Health & Education

Three Tribal women graduate from George Fox

01.02.2024 Sherron Lumley Education
At front, Tribal member and Tribal Community Support Specialist Isabell Bobb, Tribal Early Childhood Education Family Partnership Specialist Denaee Towner (Siletz) and Tribal member and Tribal Native Connections Grant Coordinator Keri Kimsey graduated from George Fox University in Newberg on Saturday, Dec. 16. The three earned bachelor’s degrees in psychology and mental health with a certificate in behavioral health. (Contributed photo)


By Sherron Lumley

Smoke Signals staff writer

Since the Confederated Tribes of Grand Ronde officially began a higher education program, more than 1,000 Tribal graduates have earned degrees and certificates since 1986.

The three most recent graduates are Tribal members Isabell Bobb and Keri Kimsey, and Grand Ronde descendant and Siletz Tribal member Denaee Towner, who graduated from George Fox University on Saturday, Dec. 16.

The midyear commencement ceremony was held at Bauman Auditorium in Newberg, where all three received a Bachelor of Arts degree in psychology and mental health, with a certificate in behavioral health.

“This is perfect for the work I am doing now and the community I’m serving,” Kimsey, who works in the Tribe’s Youth Empowerment and Prevention Program, said. “It applies very well to the work I do in the program for suicide prevention and mental health promotion.”

Kimsey, Bobb and Towner are all employees of the Tribe and working mothers, putting them in the non-traditional college student category. However, higher education is becoming more and more of a Tribal tradition in Grand Ronde, as evidenced by the growing number of graduate names listed in the Adult Education Building.  

“We are so proud of them,” Education Committee Chair Tammy Cook said, adding that the committee is encouraged to see so many schools talking to Native students.

“As of June of this year we were at 1,020 degrees and certificates earned from the Higher Education Program,” Education Department Manager Angela Fasana said. “Our first degree/certificate earned was in 1986.”

Fasana was one of the first 100 Tribal members to graduate from college in 1994, and she went on to earn a law degree in 1997.

“To know Tribal Council prioritizes education makes me incredibly grateful to my Tribe,” she said. “I’m always super excited to see people who work here further their careers.”  

 “It is an honor to get a higher education,” Bobb said. “It is an investment. I am going to take their investment and give back to the community.”

Bobb, who works in the Tribe’s Social Services Department, said that she first received Tribal financial assistance for her education. Then, the state created the Oregon Tribal Student Grant, which funded her most recent academic year, paying for tuition, living expenses, books and fees. Members of Oregon’s nine federally recognized Tribes may use the grant for private or public universities, undergraduate or graduate programs. 

“The Oregon Tribal Student Grant is a great motivator,” Fasana said. “I hope it continues to drive more students to pursue higher education.”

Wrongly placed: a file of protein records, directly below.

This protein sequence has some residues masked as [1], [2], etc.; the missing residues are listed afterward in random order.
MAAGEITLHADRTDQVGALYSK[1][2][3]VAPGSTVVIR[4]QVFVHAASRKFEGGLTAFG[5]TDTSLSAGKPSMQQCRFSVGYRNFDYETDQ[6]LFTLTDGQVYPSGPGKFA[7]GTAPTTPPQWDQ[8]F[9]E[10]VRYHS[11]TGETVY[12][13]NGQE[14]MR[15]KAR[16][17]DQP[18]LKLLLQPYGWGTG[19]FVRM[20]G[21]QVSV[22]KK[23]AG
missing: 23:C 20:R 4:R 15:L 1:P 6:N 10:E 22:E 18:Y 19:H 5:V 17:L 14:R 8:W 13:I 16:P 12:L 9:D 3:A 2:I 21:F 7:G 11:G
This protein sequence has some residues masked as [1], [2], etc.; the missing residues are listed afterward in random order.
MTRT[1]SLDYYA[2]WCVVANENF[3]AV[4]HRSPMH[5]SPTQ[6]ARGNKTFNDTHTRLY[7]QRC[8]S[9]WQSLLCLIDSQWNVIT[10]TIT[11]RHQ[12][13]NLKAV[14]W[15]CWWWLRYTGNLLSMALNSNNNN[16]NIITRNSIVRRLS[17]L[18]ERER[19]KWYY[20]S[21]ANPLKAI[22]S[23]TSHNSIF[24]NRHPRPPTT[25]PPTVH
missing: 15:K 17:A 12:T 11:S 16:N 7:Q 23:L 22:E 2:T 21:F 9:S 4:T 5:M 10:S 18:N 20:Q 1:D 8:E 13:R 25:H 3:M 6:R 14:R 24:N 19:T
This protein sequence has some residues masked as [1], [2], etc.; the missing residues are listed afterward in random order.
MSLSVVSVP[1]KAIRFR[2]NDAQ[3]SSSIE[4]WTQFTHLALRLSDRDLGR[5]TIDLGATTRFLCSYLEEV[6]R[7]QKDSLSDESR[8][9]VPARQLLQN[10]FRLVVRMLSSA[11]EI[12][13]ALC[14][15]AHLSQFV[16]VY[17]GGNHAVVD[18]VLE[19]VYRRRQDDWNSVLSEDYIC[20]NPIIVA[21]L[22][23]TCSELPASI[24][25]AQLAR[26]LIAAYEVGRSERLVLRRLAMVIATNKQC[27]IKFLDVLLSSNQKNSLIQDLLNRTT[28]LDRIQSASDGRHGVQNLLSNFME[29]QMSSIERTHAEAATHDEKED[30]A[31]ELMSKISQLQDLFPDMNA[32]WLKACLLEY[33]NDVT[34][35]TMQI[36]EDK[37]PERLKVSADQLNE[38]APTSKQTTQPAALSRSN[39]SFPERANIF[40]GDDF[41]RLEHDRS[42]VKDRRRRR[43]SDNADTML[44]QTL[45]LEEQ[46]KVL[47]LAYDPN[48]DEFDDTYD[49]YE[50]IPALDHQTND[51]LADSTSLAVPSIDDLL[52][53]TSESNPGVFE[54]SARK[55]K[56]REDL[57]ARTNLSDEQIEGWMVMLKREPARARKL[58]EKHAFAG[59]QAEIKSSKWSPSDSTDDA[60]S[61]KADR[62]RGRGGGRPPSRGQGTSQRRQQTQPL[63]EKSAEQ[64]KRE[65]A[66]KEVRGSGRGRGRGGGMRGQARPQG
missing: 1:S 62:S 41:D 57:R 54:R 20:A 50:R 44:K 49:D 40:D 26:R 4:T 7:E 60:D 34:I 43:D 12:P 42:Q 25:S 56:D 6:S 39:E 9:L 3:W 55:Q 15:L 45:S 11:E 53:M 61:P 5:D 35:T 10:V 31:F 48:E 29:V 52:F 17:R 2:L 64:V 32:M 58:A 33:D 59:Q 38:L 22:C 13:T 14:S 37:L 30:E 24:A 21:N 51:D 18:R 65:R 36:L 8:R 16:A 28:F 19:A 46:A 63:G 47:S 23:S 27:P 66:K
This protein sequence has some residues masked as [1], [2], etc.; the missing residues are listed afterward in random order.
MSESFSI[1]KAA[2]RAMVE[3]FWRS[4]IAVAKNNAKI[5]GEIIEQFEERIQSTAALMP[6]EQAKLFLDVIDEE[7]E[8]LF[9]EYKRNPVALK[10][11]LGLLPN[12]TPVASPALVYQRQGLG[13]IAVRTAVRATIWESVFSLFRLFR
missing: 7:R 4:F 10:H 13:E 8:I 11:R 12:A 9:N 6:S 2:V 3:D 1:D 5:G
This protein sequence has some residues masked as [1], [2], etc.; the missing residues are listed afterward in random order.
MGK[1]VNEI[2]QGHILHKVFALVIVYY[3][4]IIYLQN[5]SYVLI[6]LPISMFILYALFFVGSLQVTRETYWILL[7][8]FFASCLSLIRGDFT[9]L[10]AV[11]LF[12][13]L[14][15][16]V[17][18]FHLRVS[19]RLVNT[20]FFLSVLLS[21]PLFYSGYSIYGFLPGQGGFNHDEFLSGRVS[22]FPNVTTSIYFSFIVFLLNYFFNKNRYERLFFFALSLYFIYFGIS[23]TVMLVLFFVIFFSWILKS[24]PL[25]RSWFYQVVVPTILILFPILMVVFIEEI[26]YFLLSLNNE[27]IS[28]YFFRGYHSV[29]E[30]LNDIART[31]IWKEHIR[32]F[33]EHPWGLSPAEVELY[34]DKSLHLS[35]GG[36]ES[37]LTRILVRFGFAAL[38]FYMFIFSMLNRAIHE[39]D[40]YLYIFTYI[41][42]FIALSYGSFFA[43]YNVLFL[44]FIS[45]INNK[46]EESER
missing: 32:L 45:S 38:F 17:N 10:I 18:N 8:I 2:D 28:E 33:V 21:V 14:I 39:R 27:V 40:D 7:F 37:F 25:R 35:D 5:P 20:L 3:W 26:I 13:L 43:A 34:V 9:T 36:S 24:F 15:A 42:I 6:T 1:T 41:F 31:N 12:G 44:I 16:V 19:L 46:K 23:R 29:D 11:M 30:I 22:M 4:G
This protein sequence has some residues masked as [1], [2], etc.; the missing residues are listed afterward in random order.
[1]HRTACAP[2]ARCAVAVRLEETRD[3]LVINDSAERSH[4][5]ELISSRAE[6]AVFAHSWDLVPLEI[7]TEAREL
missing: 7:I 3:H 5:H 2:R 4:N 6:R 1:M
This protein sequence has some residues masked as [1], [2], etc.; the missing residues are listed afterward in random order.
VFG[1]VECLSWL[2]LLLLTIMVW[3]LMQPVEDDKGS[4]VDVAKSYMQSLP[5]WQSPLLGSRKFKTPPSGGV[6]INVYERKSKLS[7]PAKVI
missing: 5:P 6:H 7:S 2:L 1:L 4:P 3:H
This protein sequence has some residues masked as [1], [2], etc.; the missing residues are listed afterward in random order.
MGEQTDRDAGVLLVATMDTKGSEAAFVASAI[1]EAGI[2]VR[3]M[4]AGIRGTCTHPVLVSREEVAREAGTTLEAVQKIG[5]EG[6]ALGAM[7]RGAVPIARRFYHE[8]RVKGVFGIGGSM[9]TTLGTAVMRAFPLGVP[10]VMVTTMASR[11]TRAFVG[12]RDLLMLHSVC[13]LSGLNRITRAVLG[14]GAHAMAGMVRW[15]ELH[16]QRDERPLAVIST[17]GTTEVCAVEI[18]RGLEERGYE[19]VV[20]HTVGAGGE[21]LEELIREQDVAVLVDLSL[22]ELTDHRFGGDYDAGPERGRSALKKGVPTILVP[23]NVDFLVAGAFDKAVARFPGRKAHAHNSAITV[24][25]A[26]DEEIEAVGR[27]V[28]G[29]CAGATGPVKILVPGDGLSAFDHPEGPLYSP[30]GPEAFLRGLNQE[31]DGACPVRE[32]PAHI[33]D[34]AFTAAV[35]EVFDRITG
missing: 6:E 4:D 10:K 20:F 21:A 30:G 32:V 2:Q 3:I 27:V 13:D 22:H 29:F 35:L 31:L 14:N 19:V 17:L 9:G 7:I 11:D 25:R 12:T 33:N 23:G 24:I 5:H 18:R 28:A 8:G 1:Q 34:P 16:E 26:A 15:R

The grant is administered by the state’s Higher Education Coordinating Commission. The deadline to apply for the 2024-25 academic year is April 5, 2024.

“If you are thinking about it, now is the time to do it,” Bobb said. “The scholarship covered everything and then some. I tell my siblings and my clients. I try to encourage people.”

She said she plans to pursue a master’s degree next, even as she laughed recalling delivering her baby, 10-month-old Miller, on a Tuesday and having an assignment due on Sunday.

Completing a bachelor’s degree, as Bobb, Kimsey and Towner have, once required at least a four-year commitment to taking classes on campus, an obstacle for many adults. Today, online and hybrid programs are available at most colleges, and those returning to school later in life are not alone.

“We have Elders in their 70s going back to school,” Cook said. “It’s amazing. The Tribe stands behind them. Our future is bright. Grand Ronde is very progressive.”

Parents with children at home also are also able to attend full-time due to the remote option. George Fox’s online adult degree programs have a 90 percent completion rate, exceeding national averages for public (63 percent) and private nonprofit (68 percent) institutions, according to the National Center for Education Statistics.

“Really, you can do it,” Kimsey said. “The adult degree program really makes it accessible for the working parent. I have two busy sons in every sport, and I was still able to manage all of it and graduate with honors. If you are dedicated, you can do it and still thrive in other parts of your life.”

Kimsey’s sons Ben and Reed, 14 and 10, attended the George Fox graduation ceremony.

“Maybe they will remember it,” she said.

A few days after commencement, Towner, a family partnership specialist in the Tribe’s Early Childhood Education Program, considered what it means to be a college graduate.

“My hard work has finally paid off and I now hold a degree in psychology and mental health studies,” Towner said. “Being a full-time parent, student and employee is no easy task. It takes balance, serious dedication and perseverance that at times can feel impossible. My hope is that with these credentials, I will be able to support others as they navigate through their own journeys toward wellbeing.”